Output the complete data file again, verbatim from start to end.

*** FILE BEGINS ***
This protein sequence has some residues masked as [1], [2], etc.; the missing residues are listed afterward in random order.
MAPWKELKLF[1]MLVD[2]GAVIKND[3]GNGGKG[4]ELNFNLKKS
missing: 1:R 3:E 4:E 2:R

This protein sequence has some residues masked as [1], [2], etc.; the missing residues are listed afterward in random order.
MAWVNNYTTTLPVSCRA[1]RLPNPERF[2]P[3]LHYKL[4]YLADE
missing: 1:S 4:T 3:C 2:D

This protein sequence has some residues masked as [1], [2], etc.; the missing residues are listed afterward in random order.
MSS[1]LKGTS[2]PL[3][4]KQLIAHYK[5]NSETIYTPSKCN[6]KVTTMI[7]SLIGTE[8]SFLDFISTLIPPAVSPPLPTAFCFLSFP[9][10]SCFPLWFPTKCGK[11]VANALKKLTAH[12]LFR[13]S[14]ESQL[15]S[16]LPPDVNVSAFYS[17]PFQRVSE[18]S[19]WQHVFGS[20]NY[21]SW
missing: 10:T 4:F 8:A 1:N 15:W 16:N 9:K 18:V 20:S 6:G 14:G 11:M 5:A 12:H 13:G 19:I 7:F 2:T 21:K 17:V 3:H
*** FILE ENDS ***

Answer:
This protein sequence has some residues masked as [1], [2], etc.; the missing residues are listed afterward in random order.
MAPWKELKLF[1]MLVD[2]GAVIKND[3]GNGGKG[4]ELNFNLKKS
missing: 1:R 3:E 4:E 2:R

This protein sequence has some residues masked as [1], [2], etc.; the missing residues are listed afterward in random order.
MAWVNNYTTTLPVSCRA[1]RLPNPERF[2]P[3]LHYKL[4]YLADE
missing: 1:S 4:T 3:C 2:D

This protein sequence has some residues masked as [1], [2], etc.; the missing residues are listed afterward in random order.
MSS[1]LKGTS[2]PL[3][4]KQLIAHYK[5]NSETIYTPSKCN[6]KVTTMI[7]SLIGTE[8]SFLDFISTLIPPAVSPPLPTAFCFLSFP[9][10]SCFPLWFPTKCGK[11]VANALKKLTAH[12]LFR[13]S[14]ESQL[15]S[16]LPPDVNVSAFYS[17]PFQRVSE[18]S[19]WQHVFGS[20]NY[21]SW
missing: 10:T 4:F 8:A 1:N 15:W 16:N 9:K 18:V 20:S 6:G 14:G 11:M 5:A 12:H 13:G 19:I 7:F 2:T 21:K 17:V 3:H